Contract for Difference, better known as CFD trading, is the fast growing investment vehicle in
the marketplace. CFDs are available for currencies (forex), commodities including metals like gold and silver as well as oil and natural gas, shares, such as Alphabet (Google), eBay, Orange, BT Telecom, from most of the exchanges around the globe as well as the world’s leading indices, including the Dow, the S&P 500, the FTSE, DAX, CAC and the Nikkei, just to name a few. The list is virtually endless. When trading with INTGROUP, you have a huge array to choose from including exotic currency pairs. A contract for difference (CFD) enables retail and institutional investors to speculate on the underlying market prices of financial assets. As the trader never owns the underlying asset, CFDs are called derivative products and these rely on leverage to enable
the trader to speculate on price movements, without needing to put up the full value of
the security being traded.
A CFD is essentially an agreement to exchange the difference between the opening price and closing price of the security being traded. The difference, multiplied by the position size, constitutes the profit/loss. Keep in mind, CFD trading is regulated. CFDs are a leveraged product so you are able to enter a trade with greater exposure than you would if you were to hold the actual stock. Whilst this can result in significantly larger gains if the market moves in your favour, you need to consider that if the market moves against you, it will increase your potential losses accordingly.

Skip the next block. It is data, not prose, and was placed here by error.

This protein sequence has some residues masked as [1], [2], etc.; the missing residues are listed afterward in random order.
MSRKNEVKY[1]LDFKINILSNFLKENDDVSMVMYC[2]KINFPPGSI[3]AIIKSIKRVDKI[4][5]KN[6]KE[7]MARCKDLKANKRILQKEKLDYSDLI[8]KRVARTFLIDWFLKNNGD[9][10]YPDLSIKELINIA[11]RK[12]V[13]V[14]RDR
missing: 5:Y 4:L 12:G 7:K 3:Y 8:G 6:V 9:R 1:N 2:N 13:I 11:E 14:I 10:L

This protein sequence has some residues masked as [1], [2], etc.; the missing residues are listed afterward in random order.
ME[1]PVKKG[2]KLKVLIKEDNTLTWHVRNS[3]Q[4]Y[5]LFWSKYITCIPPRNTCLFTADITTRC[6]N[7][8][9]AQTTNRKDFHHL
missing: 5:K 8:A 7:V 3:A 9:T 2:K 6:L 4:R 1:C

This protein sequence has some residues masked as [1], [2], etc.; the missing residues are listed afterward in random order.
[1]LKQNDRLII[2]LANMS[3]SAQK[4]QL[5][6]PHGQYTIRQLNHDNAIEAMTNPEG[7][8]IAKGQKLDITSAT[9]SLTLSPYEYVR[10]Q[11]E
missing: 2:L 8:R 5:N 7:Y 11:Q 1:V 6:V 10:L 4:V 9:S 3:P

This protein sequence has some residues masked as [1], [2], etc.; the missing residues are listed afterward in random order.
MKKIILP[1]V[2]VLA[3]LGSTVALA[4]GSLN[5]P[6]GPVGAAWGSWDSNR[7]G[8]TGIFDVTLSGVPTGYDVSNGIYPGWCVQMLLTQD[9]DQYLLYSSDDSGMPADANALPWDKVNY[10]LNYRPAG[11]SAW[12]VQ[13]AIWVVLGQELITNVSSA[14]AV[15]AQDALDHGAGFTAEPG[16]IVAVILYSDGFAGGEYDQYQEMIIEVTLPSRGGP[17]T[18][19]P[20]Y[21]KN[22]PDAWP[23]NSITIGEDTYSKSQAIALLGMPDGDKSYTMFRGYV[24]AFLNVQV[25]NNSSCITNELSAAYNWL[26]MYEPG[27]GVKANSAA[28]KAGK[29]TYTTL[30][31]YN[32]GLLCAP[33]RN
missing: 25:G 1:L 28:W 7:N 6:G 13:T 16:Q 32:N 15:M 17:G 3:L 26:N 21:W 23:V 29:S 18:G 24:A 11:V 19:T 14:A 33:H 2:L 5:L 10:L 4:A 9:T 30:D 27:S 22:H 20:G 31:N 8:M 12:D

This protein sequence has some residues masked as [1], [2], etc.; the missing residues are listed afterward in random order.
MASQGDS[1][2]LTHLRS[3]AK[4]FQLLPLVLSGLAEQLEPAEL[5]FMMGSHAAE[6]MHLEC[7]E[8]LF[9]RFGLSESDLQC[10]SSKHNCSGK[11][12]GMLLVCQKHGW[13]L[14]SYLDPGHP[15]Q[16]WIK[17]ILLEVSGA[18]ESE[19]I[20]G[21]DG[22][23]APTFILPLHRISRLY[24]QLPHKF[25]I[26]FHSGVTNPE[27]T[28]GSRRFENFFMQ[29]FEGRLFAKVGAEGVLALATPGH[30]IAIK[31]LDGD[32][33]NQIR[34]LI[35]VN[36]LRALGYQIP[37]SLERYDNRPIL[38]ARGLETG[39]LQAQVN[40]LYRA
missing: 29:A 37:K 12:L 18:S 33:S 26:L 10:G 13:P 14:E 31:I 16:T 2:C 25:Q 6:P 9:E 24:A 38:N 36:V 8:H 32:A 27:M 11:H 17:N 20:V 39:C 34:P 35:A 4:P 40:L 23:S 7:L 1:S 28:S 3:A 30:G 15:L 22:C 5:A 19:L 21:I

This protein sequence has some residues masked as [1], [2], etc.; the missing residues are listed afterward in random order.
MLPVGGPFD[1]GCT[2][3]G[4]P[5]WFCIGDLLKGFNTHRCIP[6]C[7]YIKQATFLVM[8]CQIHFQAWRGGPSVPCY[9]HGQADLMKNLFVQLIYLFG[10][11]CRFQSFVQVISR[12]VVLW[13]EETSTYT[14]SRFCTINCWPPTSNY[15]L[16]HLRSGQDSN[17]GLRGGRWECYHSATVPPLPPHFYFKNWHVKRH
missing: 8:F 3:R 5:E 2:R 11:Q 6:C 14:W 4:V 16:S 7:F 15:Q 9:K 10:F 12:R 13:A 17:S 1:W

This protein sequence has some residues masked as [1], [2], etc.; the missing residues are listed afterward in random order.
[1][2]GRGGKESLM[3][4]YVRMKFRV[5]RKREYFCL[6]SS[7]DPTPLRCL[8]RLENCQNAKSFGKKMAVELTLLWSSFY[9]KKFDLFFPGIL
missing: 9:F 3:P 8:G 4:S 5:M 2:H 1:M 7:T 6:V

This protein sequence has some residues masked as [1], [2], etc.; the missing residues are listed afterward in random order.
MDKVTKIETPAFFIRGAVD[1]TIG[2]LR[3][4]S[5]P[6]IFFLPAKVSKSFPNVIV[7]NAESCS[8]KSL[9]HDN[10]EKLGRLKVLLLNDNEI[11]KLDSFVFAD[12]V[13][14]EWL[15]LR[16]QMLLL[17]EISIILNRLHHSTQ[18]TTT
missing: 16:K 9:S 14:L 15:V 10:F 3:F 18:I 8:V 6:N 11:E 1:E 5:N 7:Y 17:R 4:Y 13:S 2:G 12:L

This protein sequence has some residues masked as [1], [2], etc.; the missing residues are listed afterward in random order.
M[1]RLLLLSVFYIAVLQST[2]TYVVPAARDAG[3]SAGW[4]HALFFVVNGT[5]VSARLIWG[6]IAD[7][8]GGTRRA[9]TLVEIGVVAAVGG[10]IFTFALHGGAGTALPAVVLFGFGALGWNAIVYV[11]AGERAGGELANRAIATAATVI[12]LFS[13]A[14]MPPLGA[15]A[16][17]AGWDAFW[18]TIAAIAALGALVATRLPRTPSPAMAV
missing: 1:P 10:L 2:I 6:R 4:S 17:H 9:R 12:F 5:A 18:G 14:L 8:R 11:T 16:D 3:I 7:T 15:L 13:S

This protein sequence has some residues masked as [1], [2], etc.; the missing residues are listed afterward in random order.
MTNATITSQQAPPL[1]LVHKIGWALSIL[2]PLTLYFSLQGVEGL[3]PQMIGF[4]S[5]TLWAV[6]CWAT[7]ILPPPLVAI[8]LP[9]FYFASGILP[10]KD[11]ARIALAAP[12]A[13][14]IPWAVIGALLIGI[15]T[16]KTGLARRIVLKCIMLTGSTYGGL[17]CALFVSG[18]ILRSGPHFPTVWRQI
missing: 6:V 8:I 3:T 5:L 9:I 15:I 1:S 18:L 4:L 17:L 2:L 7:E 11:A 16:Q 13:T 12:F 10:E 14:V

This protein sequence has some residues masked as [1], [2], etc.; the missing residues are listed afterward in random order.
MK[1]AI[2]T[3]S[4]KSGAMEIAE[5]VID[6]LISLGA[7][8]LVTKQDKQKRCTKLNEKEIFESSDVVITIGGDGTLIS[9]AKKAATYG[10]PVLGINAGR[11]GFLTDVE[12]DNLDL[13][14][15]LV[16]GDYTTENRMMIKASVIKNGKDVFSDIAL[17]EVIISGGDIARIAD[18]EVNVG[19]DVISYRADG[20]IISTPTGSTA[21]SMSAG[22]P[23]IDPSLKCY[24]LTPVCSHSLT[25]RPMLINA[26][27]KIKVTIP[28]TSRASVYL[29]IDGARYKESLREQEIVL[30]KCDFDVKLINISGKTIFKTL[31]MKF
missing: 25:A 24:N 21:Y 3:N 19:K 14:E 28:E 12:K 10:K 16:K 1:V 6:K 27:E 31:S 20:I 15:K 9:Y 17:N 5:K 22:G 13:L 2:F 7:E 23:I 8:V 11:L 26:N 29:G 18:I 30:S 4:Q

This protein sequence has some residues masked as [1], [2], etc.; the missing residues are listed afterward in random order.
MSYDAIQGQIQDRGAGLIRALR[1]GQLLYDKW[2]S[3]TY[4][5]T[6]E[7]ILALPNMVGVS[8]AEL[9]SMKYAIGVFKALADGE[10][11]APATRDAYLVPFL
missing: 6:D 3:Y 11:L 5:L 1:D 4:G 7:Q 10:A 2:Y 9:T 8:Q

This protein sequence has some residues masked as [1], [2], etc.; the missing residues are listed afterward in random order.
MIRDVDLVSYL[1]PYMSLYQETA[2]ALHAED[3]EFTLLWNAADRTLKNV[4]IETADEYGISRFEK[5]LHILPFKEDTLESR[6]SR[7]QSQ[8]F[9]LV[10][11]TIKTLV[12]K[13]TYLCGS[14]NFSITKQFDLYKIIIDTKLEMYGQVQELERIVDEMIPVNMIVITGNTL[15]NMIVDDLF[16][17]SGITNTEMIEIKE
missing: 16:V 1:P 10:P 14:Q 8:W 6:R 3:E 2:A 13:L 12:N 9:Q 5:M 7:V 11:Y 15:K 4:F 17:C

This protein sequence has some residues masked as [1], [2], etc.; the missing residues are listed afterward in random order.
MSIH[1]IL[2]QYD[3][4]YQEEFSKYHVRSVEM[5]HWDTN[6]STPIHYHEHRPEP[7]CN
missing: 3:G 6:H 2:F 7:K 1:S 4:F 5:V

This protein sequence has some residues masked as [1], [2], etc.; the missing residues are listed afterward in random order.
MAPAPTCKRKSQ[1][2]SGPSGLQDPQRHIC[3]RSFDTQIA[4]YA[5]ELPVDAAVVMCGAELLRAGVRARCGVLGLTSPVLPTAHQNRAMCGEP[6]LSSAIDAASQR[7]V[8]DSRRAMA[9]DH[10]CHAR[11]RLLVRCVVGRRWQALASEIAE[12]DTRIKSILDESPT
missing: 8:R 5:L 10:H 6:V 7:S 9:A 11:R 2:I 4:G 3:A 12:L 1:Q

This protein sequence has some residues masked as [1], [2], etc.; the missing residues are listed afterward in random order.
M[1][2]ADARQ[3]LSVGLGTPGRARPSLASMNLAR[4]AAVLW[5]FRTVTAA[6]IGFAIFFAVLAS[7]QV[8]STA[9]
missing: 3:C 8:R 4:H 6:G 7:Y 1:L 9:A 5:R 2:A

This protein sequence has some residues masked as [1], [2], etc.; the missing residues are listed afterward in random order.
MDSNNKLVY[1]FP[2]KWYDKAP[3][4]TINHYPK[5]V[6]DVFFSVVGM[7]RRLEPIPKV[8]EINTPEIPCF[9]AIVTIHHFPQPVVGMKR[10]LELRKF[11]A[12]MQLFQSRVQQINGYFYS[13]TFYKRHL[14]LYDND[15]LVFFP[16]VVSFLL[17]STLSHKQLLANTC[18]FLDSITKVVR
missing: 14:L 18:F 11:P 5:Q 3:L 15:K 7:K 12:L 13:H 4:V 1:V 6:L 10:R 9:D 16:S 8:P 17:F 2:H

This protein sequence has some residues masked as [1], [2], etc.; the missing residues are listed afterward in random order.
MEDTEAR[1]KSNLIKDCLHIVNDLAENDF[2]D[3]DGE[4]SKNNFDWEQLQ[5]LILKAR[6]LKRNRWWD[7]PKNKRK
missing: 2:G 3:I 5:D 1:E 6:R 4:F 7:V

One of the prime reasons why CFDs are even traded in the first place, is their considerable scope for price volatility and leverage. In terms of making them popular instruments for traders, the lure of a lucrative prize for successful trading has propelled CFDs from an obscure, seldom-discussed instrument to a mainstream product with which private traders the world over are familiar with.
CFDs are also growing as a result of purely functional reasons. Medium term speculation, particularly in the commodities markets, can be an expensive process, and the volatility of individual assets will seldom be enough to trump the cost-effective, high-yield nature of CFDs. Imagine, for example, a trader looking to take a position in the oil markets over the space of a couple of months. CFDs represent a more tax-efficient, more cost-effective way to enter the market, allowing traders to buy in at a much lower price point, while allowing more significant returns to be generated – a win/win from the trader’s perspective.
To learn more about CFD trading, visit our INTGROUP education section.